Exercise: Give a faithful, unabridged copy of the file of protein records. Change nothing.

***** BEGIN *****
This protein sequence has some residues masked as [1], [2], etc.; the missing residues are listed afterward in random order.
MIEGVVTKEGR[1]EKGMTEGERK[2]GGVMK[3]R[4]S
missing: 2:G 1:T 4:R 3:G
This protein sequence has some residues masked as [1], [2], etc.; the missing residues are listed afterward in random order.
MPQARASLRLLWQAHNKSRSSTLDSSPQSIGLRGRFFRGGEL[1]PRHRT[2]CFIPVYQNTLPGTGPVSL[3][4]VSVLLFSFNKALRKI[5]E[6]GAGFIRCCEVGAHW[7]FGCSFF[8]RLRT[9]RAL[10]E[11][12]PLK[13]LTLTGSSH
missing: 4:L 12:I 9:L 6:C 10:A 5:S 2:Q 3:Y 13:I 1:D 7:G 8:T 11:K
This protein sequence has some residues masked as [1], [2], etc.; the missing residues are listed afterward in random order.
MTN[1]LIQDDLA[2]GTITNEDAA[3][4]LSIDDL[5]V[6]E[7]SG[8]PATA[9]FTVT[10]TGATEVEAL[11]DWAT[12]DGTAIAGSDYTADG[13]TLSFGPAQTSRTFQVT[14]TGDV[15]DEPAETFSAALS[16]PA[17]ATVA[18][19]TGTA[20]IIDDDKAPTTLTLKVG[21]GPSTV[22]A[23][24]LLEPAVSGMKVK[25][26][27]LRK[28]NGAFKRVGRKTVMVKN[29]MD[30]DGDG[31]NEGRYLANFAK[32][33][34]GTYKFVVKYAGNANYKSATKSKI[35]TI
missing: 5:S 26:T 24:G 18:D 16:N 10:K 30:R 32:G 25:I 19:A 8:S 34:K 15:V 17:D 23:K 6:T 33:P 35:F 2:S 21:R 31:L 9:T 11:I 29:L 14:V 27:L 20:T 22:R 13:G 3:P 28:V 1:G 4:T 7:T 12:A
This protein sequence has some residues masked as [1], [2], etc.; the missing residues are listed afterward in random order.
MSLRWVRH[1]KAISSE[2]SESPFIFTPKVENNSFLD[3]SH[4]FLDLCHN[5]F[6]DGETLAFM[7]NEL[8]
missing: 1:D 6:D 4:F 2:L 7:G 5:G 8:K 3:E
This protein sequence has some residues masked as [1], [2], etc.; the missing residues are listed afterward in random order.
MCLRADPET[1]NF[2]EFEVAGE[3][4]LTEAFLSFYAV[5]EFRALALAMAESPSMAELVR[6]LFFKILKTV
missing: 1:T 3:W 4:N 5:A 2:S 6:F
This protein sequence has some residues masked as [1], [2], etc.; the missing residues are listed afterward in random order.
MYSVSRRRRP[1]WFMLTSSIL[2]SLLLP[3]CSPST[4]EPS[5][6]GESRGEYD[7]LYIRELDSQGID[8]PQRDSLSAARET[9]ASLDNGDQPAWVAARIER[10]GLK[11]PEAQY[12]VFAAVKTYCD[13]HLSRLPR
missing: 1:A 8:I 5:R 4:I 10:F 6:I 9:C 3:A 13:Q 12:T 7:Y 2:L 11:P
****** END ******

This protein sequence has some residues masked as [1], [2], etc.; the missing residues are listed afterward in random order.
MIEGVVTKEGR[1]EKGMTEGERK[2]GGVMK[3]R[4]S
missing: 2:G 1:T 4:R 3:G
This protein sequence has some residues masked as [1], [2], etc.; the missing residues are listed afterward in random order.
MPQARASLRLLWQAHNKSRSSTLDSSPQSIGLRGRFFRGGEL[1]PRHRT[2]CFIPVYQNTLPGTGPVSL[3][4]VSVLLFSFNKALRKI[5]E[6]GAGFIRCCEVGAHW[7]FGCSFF[8]RLRT[9]RAL[10]E[11][12]PLK[13]LTLTGSSH
missing: 4:L 12:I 9:L 6:C 10:A 5:S 2:Q 3:Y 13:I 1:D 7:G 8:T 11:K
This protein sequence has some residues masked as [1], [2], etc.; the missing residues are listed afterward in random order.
MTN[1]LIQDDLA[2]GTITNEDAA[3][4]LSIDDL[5]V[6]E[7]SG[8]PATA[9]FTVT[10]TGATEVEAL[11]DWAT[12]DGTAIAGSDYTADG[13]TLSFGPAQTSRTFQVT[14]TGDV[15]DEPAETFSAALS[16]PA[17]ATVA[18][19]TGTA[20]IIDDDKAPTTLTLKVG[21]GPSTV[22]A[23][24]LLEPAVSGMKVK[25][26][27]LRK[28]NGAFKRVGRKTVMVKN[29]MD[30]DGDG[31]NEGRYLANFAK[32][33][34]GTYKFVVKYAGNANYKSATKSKI[35]TI
missing: 5:S 26:T 24:G 18:D 16:N 10:K 30:R 32:G 25:I 19:A 8:S 34:K 15:V 17:D 23:K 6:T 33:P 35:F 2:S 21:R 31:L 9:T 11:I 29:L 14:V 27:L 20:T 22:R 13:G 3:P 28:V 1:G 4:T 7:T 12:A
This protein sequence has some residues masked as [1], [2], etc.; the missing residues are listed afterward in random order.
MSLRWVRH[1]KAISSE[2]SESPFIFTPKVENNSFLD[3]SH[4]FLDLCHN[5]F[6]DGETLAFM[7]NEL[8]
missing: 1:D 6:D 4:F 2:L 7:G 5:G 8:K 3:E
This protein sequence has some residues masked as [1], [2], etc.; the missing residues are listed afterward in random order.
MCLRADPET[1]NF[2]EFEVAGE[3][4]LTEAFLSFYAV[5]EFRALALAMAESPSMAELVR[6]LFFKILKTV
missing: 1:T 3:W 4:N 5:A 2:S 6:F
This protein sequence has some residues masked as [1], [2], etc.; the missing residues are listed afterward in random order.
MYSVSRRRRP[1]WFMLTSSIL[2]SLLLP[3]CSPST[4]EPS[5][6]GESRGEYD[7]LYIRELDSQGID[8]PQRDSLSAARET[9]ASLDNGDQPAWVAARIER[10]GLK[11]PEAQY[12]VFAAVKTYCD[13]HLSRLPR
missing: 1:A 8:I 5:R 4:I 10:F 6:I 9:C 3:A 13:Q 12:T 7:Y 2:L 11:P